Tuesday, September 16, 2008

Executive Careers: The Impact Of Wall Street Layoffs

Our phones were busy yesterday. Lehman's bankruptcy, Merrill's takeover and AIG's woes proved to be a "trauma trifecta" that sent executives all along Wall Street into panic mode.

A potentially deep and wide job recession just became a reality and the upcoming number of job losses in financial services look to be staggering.

A sector that has already taken a beating, with reductions at JPMorgan Chase, Citigroup, Bear Stearns, UBS, AXA and others, is about to receive a knock-out blow to the career options of many of its senior employees. For the first time, I'm witnessing a palpable fear regarding re-employment prospects.

Where will all these executives find work?

This time really is different

Losing jobs is not new in financial services. Firms have experienced tough times before with large-scale layoffs and reorganizations hitting “the Street” in the 80’s, 90’s and as recently as 2002 into 03.

But this wave is unique. The players are leaving and the game is changing.

Lehman’s bankruptcy is the largest in U.S. history. Bear Stearns disappeared over a weekend. The Merrill Lynch bull, synonymous with Wall Street, will become a monument to the past. In a very short time, we’ll learn how many more financial giants will fall……or shrink.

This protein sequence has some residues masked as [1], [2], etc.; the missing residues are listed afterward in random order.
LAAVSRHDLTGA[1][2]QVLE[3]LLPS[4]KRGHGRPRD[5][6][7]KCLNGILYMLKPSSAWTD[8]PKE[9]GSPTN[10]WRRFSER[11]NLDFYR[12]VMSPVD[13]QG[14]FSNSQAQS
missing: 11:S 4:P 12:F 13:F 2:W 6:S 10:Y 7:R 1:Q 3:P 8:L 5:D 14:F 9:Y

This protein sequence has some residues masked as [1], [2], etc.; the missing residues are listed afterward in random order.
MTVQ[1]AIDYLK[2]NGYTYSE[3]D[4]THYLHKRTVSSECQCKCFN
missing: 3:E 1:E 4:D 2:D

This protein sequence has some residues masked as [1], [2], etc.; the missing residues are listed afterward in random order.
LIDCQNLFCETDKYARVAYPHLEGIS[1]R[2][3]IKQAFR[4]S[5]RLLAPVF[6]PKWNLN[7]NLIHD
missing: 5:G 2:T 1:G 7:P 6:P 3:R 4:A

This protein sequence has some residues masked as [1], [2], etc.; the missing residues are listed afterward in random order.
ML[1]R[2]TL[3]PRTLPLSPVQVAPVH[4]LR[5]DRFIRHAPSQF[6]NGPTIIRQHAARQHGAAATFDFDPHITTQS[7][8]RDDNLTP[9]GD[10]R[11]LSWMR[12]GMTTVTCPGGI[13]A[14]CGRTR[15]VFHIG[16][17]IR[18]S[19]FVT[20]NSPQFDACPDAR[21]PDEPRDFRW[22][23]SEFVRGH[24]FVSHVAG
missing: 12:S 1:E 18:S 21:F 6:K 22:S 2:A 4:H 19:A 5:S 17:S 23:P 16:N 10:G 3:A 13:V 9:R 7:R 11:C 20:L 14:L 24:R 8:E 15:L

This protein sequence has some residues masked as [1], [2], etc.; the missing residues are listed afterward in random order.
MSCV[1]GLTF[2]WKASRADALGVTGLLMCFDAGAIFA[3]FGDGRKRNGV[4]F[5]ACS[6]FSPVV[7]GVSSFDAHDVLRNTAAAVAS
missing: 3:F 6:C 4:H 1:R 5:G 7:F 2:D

That market has already absorbed about as many jobs as it can and as layoffs continue, will reach saturation. For many, transitioning out of financial services will be difficult.

Those who make it will undoubtedly face a pay cut.

With an ongoing credit crunch, those smaller employers that have been the traditional engine of job creation for decades in this country, will have difficulty expanding.

Limited expansion results in limited hiring.

And as the economic downturn continues, Wall Street’s financial losses translate into Main Street’s job losses. It already started with HP’s announcement yesterday of 24,600 job cuts.

More competition for fewer jobs results in longer job searches.

Innovation trumps tradition

A “by the book” approach to career management works in a traditional job market. However, we’re headed into uncharted waters.

All indicators currently point to a dramatic corporate “belt-tightening” for the balance of 2008 and right into 2009. Just as these times won’t be business as usual, they are no longer times for career management as usual.

Today’s job climate requires an executive to spend more time planning and managing his/her career. Horizons must be widened. “Out-of-the-box” options should be identified, researched and explored. Multiple contingency plans need to be developed. Now more than ever, career management is a challenge requiring self-awareness, creativity, meticulous planning, commitment and a measured dose of risk taking.

Or do nothing and panic when the pink slip arrives.


Raymond said...

Despite all the stats, I see a ton of high paying jobs posted on employment sites -

http://www.linkedin.com (professional networking)
http://www.realmatch.com (matches you to the perfect job)

These folks will find more work

Anonymous said...

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